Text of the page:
Prentice Gautt was born on Feb. 8, 1939 in Oklahoma City, OK.
In his early years, Gautt played high school football for Douglass High School in Oklahoma City. While playing high school football, he became the first African-American athlete in the state of Oklahoma to play in the All-State football game, where he was chosen as the MVP.
After he graduated high school, Prentice Gautt decided to attend the University of Oklahoma.
When he arrived in Norman, OK in 1956, he became the first African-American to start for the Sooners. However, he was not the first African-American to walk on.
As a freshman, local black doctors and pharmacists donated to the University of Oklahoma to allow Prentice Gautt to attend without having to fund the tuition himself. The reason Prentice was denied a scholarship by Bud Wilkinson was not entirely on Bud himself.
Coach Wilkinson was pressured by donors and boosters not to offer Prentice a scholarship. That only lasted until Prentice's second season. Prentice graduated from OU in 1959.
In his career at Oklahoma, Prentice Gautt became a two time All-Big Eight selection, as well as being named to the Academic All-American team his senior season.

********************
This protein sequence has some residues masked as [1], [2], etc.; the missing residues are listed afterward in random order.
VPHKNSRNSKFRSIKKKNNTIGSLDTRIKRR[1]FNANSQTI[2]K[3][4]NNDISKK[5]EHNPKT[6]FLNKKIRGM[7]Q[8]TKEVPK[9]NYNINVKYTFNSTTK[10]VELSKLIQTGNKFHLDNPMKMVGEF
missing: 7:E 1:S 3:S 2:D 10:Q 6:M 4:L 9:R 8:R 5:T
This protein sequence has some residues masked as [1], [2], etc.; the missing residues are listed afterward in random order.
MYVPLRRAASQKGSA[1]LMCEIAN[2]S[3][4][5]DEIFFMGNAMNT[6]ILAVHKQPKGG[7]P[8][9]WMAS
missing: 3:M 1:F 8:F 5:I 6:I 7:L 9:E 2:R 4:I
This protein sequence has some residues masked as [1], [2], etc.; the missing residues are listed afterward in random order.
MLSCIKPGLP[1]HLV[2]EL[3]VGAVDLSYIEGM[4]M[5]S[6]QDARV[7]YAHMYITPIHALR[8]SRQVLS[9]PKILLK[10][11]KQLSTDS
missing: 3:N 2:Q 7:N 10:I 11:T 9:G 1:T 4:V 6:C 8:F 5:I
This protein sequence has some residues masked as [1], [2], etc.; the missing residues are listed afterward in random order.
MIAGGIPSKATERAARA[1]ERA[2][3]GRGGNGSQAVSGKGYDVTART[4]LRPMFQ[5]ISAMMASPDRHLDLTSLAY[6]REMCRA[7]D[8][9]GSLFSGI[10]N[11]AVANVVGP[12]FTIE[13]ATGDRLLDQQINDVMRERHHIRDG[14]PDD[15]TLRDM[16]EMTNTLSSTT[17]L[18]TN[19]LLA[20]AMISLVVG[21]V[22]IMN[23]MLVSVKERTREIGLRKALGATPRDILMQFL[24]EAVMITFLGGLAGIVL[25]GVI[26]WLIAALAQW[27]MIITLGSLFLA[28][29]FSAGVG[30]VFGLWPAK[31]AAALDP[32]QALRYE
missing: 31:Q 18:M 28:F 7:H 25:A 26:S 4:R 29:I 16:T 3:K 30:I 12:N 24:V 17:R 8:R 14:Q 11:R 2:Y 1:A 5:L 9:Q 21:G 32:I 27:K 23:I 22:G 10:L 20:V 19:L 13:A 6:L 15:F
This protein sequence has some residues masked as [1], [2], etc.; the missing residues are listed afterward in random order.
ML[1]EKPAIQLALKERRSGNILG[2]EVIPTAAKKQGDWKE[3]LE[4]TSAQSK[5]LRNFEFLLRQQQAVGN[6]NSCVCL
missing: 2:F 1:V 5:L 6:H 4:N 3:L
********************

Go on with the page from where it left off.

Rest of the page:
Prentice Gautt averaged 5.5 yards a carry in his career for the Sooners. He also rushed for 1,301 yards on 235 carries with 6 career touchdowns.
After playing for the Sooners, Prentice Gautt played seven seasons in the NFL. He played one season with the Cleveland Browns, where he was drafted in the second round, and six with the St. Louis Cardinals.
After his seven year NFL career, Prentice Gautt went on to coach at the University of Missouri, where he also earned his doctorate in Psychology.
After attaining his Ph.D, Gautt began a life in athletic administration. He first served as an assistant commissioner for the Big Eight Conference. Later he served as a special assistant to the commissioner of the Big 12 conference, where he served until his death.
On Mar. 17, 2005, Prentice Gautt passed away at the age of 66 in Lawrence, KS due to a bacterial infection.
After his death, Prentice Gautt was posthumously given the 2005 Outstanding Contribution to Amateur Football Award by the College Football Hall of Fame and the National Football Foundation, in May of 2005.
In his playing career for the Oklahoma Sooners, Prentice Gautt, ushered in a new era of Sooner football. He was courageous enough to face the scrutiny and ridicule from other races, even teammates, to do what he believed in.
In doing so, Prentice Gautt changed Oklahoma football forever.